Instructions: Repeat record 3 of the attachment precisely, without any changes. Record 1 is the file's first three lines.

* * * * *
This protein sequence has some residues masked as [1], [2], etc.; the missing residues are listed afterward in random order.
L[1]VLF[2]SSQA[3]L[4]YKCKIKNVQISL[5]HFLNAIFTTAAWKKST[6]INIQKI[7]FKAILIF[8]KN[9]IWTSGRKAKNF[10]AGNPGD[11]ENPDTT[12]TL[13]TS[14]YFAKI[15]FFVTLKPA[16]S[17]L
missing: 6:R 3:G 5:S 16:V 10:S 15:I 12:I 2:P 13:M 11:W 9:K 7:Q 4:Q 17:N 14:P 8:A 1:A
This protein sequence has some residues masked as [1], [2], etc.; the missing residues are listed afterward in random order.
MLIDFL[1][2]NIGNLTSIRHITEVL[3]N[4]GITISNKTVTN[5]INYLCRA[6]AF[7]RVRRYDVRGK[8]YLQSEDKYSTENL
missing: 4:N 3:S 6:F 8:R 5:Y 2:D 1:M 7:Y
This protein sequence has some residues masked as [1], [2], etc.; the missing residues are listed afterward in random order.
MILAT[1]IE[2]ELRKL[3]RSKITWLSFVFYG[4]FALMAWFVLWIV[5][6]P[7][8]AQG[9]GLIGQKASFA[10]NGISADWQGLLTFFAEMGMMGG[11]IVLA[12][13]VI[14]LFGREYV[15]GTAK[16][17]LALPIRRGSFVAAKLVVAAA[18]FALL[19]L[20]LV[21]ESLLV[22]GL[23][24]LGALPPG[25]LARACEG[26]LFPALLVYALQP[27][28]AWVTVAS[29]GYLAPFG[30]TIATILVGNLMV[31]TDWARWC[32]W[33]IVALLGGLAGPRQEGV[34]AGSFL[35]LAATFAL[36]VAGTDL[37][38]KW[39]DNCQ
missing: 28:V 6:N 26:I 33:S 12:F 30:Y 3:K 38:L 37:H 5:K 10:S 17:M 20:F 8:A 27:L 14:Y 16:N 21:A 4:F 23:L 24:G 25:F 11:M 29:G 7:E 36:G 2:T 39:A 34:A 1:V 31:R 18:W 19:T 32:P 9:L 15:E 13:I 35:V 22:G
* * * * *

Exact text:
This protein sequence has some residues masked as [1], [2], etc.; the missing residues are listed afterward in random order.
MILAT[1]IE[2]ELRKL[3]RSKITWLSFVFYG[4]FALMAWFVLWIV[5][6]P[7][8]AQG[9]GLIGQKASFA[10]NGISADWQGLLTFFAEMGMMGG[11]IVLA[12][13]VI[14]LFGREYV[15]GTAK[16][17]LALPIRRGSFVAAKLVVAAA[18]FALL[19]L[20]LV[21]ESLLV[22]GL[23][24]LGALPPG[25]LARACEG[26]LFPALLVYALQP[27][28]AWVTVAS[29]GYLAPFG[30]TIATILVGNLMV[31]TDWARWC[32]W[33]IVALLGGLAGPRQEGV[34]AGSFL[35]LAATFAL[36]VAGTDL[37][38]KW[39]DNCQ
missing: 28:V 6:N 26:I 33:S 12:F 30:Y 3:K 38:L 37:H 5:K 10:S 17:M 20:F 8:A 27:L 14:Y 16:N 21:A 4:F 23:L 24:G 25:F 11:M 29:G 7:E 36:G 2:T 39:A 34:A 1:V 31:R 18:W 19:T 32:P 9:L 15:E 13:I 35:V 22:G